What was their reason?
I used the real name of a woman. Peggy Dubrovner. The name was irresistible to me, and I never thought anybody would really read the book anyway, and so I used it. The worst thing she does is eat a ham sandwich in her father’s kosher home. But Peggy, being a good Jewish daughter, was scandalized. And she had a son who was a kind of ambulance-chasing lawyer, so he decided to go after me. And the publisher, Viking at that time, took it very seriously. They refused to release the paperback of the book, they had a team of lawyers I had to meet with who sort of shook my book in my face. [Laughs.] In the end, they managed to just kind of intimidate the Memphis lawyer, but not before I had to write a public apology that was published in the Hebrew Watchman, which had a readership of about three. But it pretty much killed the book, and I’ve been banished to the outer dark ever since.
But in that outer dark you’ve found a great light — this sort of place that really, I don’t see any other writer in our time even considering. There are those who tap into myth. And we’ve had our conversations about myth, and how some of these narratives feel almost — well, mythic. And you find this light in the dark. In all of these stories, these people are so trampled upon, and through all of these tramplings, they still find these little glowing pieces to hold on to. Especially, in this work, the mystic rabbi, Eliakum ben Yahya. Did I get that right?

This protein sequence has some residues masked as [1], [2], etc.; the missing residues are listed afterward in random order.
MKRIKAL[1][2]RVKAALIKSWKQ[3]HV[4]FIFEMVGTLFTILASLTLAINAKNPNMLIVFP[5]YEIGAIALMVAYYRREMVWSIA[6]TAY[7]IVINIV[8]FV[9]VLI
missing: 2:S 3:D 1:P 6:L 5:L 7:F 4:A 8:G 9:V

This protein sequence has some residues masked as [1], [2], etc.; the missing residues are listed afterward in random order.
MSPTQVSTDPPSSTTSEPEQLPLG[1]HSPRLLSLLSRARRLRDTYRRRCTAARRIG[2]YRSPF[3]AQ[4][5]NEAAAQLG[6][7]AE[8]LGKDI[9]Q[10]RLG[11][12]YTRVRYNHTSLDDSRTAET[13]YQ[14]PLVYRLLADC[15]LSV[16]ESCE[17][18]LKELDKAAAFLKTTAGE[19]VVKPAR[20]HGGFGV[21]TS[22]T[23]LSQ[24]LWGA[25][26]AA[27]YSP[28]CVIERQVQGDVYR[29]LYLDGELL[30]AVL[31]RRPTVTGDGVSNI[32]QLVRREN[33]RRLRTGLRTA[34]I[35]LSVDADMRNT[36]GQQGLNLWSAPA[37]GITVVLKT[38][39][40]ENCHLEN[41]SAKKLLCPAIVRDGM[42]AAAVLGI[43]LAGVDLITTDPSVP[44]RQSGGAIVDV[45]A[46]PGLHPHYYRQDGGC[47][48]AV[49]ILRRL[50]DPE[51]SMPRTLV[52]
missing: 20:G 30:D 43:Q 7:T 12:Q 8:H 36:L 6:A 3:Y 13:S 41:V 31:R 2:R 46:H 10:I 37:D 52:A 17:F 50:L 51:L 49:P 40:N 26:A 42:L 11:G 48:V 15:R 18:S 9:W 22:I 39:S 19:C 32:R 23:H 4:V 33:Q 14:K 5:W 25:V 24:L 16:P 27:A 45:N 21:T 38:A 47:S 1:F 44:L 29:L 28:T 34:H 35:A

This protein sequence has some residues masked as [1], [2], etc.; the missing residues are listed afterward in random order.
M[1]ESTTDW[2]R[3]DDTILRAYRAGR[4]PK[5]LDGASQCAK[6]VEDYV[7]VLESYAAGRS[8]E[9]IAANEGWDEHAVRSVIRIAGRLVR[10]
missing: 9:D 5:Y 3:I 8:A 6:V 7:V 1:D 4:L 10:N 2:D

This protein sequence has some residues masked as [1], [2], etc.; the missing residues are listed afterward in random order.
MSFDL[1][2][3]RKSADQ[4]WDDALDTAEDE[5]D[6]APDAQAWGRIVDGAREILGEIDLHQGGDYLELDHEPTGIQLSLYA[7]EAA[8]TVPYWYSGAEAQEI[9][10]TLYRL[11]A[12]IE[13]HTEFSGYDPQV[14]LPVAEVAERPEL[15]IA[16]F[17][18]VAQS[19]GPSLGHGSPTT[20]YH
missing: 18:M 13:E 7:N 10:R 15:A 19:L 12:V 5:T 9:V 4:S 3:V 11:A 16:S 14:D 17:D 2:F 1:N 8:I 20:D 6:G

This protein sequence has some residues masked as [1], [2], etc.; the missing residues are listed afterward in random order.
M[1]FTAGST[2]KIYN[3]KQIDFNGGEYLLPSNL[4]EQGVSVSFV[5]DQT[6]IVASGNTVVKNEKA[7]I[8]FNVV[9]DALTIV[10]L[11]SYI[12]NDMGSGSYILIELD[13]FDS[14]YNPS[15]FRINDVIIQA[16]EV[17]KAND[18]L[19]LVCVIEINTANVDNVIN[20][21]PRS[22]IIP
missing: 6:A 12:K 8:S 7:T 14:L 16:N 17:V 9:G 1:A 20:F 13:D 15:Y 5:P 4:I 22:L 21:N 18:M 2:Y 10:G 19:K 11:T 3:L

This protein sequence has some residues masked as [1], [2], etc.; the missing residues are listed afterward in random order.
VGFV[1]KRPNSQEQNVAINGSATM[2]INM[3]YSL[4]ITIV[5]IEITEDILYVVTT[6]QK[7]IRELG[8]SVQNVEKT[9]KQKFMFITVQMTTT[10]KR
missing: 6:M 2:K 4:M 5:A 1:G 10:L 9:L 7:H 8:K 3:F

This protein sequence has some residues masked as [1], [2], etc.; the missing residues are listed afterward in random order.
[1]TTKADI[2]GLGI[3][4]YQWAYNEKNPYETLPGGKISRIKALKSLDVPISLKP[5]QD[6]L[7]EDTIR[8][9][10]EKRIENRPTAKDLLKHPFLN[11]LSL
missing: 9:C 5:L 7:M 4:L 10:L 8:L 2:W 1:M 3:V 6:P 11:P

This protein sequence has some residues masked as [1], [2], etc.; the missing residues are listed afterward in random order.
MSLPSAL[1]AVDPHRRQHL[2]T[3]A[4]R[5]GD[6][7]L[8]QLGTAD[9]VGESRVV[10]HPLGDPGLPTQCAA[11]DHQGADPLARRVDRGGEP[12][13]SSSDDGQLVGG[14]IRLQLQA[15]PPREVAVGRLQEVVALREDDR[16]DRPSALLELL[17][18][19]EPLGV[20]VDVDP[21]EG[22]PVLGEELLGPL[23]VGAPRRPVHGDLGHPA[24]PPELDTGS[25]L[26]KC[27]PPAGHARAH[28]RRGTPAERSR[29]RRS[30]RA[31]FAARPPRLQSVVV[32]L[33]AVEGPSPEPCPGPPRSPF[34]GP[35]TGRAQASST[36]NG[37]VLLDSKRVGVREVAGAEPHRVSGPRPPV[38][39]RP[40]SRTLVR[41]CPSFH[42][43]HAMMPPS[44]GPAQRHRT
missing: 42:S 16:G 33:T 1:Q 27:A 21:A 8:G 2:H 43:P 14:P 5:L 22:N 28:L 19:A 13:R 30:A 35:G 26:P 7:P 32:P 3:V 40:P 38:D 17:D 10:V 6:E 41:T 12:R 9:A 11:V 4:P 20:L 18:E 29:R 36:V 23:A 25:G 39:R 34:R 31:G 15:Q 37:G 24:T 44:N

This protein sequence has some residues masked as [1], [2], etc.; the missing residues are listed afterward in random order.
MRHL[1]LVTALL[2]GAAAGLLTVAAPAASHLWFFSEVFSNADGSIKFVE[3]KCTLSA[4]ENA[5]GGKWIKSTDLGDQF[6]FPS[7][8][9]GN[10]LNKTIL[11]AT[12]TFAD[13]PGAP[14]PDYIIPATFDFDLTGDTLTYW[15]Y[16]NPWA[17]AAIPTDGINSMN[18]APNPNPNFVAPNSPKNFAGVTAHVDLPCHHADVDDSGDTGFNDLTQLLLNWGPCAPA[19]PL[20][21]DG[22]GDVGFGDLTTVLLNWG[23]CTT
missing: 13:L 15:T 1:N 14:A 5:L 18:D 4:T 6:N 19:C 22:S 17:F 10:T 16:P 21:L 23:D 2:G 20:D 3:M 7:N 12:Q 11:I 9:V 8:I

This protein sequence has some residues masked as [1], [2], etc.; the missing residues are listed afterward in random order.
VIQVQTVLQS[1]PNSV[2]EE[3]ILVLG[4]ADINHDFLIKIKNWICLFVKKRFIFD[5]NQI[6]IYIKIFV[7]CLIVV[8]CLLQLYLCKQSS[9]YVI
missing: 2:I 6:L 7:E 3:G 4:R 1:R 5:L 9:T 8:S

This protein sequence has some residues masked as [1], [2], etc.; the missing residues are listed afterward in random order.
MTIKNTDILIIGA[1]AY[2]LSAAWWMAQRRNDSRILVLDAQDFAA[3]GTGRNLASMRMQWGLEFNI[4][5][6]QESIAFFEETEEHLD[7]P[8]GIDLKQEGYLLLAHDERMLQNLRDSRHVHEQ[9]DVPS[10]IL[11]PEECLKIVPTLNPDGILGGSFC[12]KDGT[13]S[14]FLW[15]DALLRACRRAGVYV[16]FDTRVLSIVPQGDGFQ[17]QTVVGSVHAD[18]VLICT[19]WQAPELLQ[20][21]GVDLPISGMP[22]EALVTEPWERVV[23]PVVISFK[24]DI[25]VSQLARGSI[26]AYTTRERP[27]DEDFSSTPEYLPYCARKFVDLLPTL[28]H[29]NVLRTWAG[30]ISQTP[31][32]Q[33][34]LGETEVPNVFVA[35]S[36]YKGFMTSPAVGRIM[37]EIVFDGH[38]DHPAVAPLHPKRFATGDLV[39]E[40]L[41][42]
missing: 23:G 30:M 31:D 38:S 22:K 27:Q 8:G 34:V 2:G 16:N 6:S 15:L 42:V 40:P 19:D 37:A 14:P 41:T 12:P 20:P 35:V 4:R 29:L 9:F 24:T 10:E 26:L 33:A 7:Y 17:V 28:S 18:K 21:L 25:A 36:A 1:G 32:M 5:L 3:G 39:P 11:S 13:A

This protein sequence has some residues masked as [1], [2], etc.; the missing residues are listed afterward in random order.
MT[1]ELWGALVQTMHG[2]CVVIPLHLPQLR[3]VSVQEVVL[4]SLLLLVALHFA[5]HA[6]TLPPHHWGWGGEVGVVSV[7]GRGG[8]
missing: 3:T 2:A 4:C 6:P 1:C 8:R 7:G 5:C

[Laughs.] Yeah, ben Yahya. Actually, that was not that uncommon a name. Look into the Mishnah and you’ll find a ben Yahya or two. You’re very kind. The truth is, I wasn’t aware of anybody mining this lore when I began writing the kinds of things I do, but since then, there’s a whole generation, like Michael Chabon and Nicole Krauss and Jonathan Safran Foer, and they’re conversant with it. And boy, they’ve run with it in a way that has gotten them an acclaim that I will certainly never touch. And I don’t disparage what they’ve done at all, except sometimes, in my bitter, sour grapes sort of way thing, you know … Yiddishkeit Lite. It’s a way of just sort of bootlegging some of the lore into the contemporary world.
Sure, and Chabon writes with that understanding, but even Kavalier & Clay isn’t really about Jewishness, it’s about comics. And Jewishness factors in because Jewishness factors into the history of comics. Yes, he’s interested in Jewishness, but I don’t know if that was ever his prime mover.
No, I don’t think it is. I don’t think it is for any of these writers, per se. I think for Safran Foer and Krauss it certainly informs their work, in a way that I think is very authentic and genuine. And again, these are virtuosic talents. And you certainly can’t argue with success.